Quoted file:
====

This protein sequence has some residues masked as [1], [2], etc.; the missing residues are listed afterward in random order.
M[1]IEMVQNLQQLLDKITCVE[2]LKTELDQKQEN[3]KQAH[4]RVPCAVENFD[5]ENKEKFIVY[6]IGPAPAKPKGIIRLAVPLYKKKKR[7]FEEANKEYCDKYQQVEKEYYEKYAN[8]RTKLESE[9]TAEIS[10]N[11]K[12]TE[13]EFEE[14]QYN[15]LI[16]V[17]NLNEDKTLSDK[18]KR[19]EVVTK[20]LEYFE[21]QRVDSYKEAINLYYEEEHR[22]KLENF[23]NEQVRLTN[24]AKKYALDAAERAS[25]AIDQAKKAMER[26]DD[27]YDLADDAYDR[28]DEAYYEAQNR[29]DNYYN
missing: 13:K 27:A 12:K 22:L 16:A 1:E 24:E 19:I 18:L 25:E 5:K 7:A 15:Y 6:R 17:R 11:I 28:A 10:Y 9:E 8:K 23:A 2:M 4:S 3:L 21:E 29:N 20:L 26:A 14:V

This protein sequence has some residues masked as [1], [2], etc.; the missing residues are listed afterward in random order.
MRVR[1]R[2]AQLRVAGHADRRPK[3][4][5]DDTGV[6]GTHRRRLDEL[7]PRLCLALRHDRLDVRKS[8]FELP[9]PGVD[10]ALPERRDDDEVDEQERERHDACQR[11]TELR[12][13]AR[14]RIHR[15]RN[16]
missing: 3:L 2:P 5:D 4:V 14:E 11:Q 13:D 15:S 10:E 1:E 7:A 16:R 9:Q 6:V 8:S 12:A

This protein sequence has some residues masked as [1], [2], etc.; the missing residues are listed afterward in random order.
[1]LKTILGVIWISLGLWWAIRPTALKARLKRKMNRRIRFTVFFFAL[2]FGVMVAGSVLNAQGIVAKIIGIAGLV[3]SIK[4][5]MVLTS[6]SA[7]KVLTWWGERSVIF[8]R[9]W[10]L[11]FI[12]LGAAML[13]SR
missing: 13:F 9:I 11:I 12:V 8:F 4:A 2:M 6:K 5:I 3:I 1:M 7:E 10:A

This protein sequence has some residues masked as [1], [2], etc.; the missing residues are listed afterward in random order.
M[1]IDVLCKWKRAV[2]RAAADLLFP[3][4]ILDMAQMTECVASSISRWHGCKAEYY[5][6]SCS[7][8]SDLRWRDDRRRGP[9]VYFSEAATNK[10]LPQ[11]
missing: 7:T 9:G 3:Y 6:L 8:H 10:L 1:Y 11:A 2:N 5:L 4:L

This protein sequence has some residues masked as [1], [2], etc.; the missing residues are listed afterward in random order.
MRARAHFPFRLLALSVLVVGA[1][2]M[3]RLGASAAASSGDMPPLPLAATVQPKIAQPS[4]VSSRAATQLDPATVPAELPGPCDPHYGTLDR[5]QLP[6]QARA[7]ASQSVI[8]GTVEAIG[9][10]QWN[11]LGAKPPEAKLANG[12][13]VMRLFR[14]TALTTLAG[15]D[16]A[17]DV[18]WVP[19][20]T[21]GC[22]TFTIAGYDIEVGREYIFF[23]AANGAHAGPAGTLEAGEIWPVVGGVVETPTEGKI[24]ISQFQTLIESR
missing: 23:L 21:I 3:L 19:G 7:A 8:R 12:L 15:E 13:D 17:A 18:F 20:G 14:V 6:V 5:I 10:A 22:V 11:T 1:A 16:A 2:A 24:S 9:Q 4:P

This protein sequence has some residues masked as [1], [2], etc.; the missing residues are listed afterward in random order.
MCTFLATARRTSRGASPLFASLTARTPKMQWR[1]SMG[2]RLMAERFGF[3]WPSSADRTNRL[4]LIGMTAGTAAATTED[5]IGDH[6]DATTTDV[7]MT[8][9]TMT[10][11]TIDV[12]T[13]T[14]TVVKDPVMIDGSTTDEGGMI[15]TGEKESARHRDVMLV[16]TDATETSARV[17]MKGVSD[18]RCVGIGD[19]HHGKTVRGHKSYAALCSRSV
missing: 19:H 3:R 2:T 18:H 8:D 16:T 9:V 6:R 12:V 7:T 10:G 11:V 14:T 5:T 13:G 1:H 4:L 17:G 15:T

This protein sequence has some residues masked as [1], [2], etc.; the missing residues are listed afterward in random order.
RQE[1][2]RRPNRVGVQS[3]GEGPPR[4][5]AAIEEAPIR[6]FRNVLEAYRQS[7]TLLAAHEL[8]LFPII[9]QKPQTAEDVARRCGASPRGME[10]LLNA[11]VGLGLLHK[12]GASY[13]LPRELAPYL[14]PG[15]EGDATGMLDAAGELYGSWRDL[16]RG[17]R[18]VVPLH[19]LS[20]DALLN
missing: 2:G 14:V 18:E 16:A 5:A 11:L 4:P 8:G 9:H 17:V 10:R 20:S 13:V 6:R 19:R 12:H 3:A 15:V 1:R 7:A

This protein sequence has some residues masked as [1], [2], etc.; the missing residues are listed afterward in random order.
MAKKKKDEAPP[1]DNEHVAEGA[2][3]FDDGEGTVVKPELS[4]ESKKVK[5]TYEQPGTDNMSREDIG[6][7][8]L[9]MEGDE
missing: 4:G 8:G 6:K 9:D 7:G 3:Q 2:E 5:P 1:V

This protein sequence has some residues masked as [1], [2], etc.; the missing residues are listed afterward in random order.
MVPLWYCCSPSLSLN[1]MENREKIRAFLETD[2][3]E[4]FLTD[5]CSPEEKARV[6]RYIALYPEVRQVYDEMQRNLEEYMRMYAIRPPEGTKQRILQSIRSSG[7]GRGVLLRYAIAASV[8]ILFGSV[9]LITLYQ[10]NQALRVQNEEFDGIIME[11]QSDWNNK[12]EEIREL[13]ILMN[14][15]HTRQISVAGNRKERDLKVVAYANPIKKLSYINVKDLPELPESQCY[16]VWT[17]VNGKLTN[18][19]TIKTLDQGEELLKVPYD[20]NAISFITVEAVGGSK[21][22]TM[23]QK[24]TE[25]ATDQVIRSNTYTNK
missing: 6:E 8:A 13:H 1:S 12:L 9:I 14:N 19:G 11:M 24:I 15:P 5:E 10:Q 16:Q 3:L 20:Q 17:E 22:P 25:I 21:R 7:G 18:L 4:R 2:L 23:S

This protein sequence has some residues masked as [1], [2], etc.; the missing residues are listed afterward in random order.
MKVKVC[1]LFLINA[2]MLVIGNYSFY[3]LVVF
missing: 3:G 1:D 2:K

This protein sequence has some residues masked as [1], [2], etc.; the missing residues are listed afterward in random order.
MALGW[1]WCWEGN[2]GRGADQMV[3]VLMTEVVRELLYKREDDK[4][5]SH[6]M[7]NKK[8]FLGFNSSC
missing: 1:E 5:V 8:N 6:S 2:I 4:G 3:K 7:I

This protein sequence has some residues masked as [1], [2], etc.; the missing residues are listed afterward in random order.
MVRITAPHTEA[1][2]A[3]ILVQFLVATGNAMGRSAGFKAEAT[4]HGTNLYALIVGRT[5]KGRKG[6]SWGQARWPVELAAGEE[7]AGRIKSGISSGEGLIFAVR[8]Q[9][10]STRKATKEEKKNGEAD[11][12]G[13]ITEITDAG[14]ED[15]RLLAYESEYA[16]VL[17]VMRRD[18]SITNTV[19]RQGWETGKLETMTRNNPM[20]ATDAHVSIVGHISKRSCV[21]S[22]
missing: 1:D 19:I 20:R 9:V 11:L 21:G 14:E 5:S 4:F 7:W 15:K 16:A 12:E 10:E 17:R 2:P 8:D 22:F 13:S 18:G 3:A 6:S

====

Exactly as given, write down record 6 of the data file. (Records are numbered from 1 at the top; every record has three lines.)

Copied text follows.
This protein sequence has some residues masked as [1], [2], etc.; the missing residues are listed afterward in random order.
MCTFLATARRTSRGASPLFASLTARTPKMQWR[1]SMG[2]RLMAERFGF[3]WPSSADRTNRL[4]LIGMTAGTAAATTED[5]IGDH[6]DATTTDV[7]MT[8][9]TMT[10][11]TIDV[12]T[13]T[14]TVVKDPVMIDGSTTDEGGMI[15]TGEKESARHRDVMLV[16]TDATETSARV[17]MKGVSD[18]RCVGIGD[19]HHGKTVRGHKSYAALCSRSV
missing: 19:H 3:R 2:T 18:H 8:D 16:T 9:V 6:R 12:V 7:T 10:G 11:V 14:T 5:T 13:G 1:H 4:L 17:G 15:T